You can take action too by sending a message of hope to Issa and Farid at https://www.amnesty.org.uk/write-for-rights/action/issa-amro-and-farid-al-atrash
North Worcestershire Golf Course
Residents living close to North Worcestershire Golf Course will know that at the end of February, Bloor Homes withdrew their planning application to build on the golf course. However they have now said they will be submitting new proposals shortly. In their latest notice they have said their new proposals are aiming “to address the concerns raised during the determination period. The amount of housing has been reduced and additional public space is now proposed.”
Locally, there has long been widespread opposition to building on the Golf Course and this has been reflected in cross party opposition amongst elected representatives of the area too. The City Council’s current Planning framework also opposes redevelopment and, had Bloor proceeded with their recent application, Planning officers were recommending refusal by the Council’s Planning Committee. Last year, the Government’s Planning Inspector also reviewed the overall Plan or Birmingham and also said he was not persuaded of the case to overrule the City Council’s policy in opposition to building on the site.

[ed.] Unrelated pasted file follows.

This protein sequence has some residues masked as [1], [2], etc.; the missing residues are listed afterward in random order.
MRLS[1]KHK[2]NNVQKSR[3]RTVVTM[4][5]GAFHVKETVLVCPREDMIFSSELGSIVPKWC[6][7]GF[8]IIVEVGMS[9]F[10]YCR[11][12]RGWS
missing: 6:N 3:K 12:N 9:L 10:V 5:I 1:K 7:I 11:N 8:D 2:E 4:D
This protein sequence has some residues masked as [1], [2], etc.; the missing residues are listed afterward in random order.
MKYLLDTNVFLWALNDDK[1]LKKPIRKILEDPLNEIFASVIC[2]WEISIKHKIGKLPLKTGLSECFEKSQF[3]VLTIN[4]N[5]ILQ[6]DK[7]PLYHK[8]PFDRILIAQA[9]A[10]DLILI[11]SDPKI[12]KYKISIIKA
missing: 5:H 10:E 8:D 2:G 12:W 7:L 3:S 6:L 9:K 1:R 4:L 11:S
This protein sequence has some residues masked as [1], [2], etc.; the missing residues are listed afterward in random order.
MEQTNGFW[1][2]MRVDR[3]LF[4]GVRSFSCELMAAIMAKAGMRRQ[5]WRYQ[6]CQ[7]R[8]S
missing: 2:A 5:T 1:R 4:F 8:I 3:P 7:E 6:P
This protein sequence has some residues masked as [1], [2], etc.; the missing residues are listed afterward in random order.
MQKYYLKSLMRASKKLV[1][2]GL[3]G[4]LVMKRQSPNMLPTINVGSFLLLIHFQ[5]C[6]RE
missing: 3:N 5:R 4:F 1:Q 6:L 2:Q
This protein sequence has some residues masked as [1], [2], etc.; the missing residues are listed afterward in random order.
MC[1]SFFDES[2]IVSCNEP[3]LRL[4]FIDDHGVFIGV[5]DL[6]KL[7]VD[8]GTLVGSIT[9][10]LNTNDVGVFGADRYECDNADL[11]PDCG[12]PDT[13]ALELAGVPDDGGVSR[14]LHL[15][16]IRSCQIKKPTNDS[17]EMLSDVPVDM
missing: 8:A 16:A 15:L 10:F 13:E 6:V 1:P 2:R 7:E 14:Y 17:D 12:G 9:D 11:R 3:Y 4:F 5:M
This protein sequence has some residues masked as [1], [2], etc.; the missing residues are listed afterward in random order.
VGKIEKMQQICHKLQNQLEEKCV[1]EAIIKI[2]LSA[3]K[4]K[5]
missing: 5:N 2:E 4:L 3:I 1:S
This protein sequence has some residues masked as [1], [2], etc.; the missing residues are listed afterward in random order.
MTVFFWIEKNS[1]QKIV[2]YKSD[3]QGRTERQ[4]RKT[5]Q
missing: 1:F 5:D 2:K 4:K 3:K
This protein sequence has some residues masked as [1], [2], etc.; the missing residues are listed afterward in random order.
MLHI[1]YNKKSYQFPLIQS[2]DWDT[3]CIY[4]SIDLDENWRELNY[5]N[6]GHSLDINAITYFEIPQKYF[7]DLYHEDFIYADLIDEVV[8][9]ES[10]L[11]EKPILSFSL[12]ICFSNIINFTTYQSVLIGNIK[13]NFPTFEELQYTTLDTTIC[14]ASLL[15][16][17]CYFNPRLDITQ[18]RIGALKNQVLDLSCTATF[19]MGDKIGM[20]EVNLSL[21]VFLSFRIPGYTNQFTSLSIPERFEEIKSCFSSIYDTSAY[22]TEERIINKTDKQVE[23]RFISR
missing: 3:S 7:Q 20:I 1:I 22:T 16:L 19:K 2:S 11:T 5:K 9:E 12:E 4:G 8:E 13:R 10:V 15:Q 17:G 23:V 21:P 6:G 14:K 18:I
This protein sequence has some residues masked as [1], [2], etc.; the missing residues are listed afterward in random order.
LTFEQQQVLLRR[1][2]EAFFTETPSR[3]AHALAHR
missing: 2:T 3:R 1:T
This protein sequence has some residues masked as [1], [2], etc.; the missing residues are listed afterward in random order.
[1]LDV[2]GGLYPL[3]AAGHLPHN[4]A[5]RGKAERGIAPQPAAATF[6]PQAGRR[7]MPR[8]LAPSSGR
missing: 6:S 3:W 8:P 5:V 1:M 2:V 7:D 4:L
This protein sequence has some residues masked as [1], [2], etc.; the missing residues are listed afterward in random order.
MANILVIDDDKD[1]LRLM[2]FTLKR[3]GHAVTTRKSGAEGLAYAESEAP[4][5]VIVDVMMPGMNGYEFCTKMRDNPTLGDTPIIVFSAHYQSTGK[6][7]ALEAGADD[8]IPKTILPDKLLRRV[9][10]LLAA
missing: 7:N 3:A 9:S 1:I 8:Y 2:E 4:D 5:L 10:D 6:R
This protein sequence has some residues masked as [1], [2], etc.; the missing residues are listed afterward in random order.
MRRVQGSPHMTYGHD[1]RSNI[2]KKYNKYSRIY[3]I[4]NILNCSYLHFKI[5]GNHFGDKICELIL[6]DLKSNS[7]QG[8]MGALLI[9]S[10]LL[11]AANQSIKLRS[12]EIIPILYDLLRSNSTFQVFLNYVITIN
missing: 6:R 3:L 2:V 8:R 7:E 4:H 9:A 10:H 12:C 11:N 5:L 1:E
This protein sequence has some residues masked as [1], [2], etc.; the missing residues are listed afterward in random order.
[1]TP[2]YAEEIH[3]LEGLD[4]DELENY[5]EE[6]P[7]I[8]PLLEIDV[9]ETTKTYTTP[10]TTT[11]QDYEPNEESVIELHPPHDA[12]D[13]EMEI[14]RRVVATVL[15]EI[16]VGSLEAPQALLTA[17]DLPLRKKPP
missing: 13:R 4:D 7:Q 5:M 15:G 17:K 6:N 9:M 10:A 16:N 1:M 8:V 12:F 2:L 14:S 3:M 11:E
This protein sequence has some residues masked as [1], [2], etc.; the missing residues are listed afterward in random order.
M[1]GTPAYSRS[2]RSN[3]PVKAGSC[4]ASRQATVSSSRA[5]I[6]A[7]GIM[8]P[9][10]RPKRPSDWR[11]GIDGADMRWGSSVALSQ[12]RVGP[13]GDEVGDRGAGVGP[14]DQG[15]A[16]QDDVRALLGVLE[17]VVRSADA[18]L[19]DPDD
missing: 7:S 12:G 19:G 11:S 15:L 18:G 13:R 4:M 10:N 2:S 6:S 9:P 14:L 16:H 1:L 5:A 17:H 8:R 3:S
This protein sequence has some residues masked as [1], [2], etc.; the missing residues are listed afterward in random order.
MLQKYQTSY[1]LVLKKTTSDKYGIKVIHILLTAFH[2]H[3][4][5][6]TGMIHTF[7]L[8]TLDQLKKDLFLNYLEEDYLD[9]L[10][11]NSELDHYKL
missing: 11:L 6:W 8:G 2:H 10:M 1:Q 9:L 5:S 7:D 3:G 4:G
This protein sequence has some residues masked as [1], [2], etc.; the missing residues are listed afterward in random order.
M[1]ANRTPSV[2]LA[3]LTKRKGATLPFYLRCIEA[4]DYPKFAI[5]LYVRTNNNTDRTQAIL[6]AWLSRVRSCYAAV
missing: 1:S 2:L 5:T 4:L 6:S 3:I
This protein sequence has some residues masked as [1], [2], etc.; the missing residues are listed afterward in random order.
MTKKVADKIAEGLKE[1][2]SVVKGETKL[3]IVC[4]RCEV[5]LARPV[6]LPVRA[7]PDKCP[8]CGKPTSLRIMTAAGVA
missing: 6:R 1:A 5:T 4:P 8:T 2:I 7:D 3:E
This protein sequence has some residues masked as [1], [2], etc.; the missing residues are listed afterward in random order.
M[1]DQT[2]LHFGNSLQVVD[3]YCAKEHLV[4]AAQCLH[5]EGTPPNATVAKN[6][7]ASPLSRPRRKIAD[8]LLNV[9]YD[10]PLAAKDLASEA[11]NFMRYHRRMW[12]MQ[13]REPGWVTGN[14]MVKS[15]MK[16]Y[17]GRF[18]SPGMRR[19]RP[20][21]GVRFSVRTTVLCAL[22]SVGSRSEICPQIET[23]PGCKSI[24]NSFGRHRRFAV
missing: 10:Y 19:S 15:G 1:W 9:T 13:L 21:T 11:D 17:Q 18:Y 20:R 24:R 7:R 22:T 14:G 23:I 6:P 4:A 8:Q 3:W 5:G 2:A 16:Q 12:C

Bloor Homes are hosting a public consultation event next week. I would encourage local residents to go along and let Bloor know your views. Details here: Thursday 16th March, 1pm-7:30pm, Hollymoor Community Centre, 8 Manor Park Grove, B31 5ER.
The news that we feared from the Government has been confirmed, Birmingham schools are set to lose a staggering £20m Read more
Read and watch my question to the Prime Minister on the long-awaited publication of the Chilcot Report into the Iraq war:
“May I also ask the House to pause for a minute to remember Robin Cook, who had the courage to speak up against the orthodoxy of the day, and the courage to speak out as a voice of sanity in 2003?
The sequence of events that led to the UK’s participation in the invasion of Iraq shows that where the unshakeability of a political leader’s self-belief so traps him or her in its own logic that he or she cannot see beyond it, the consequences can be catastrophic.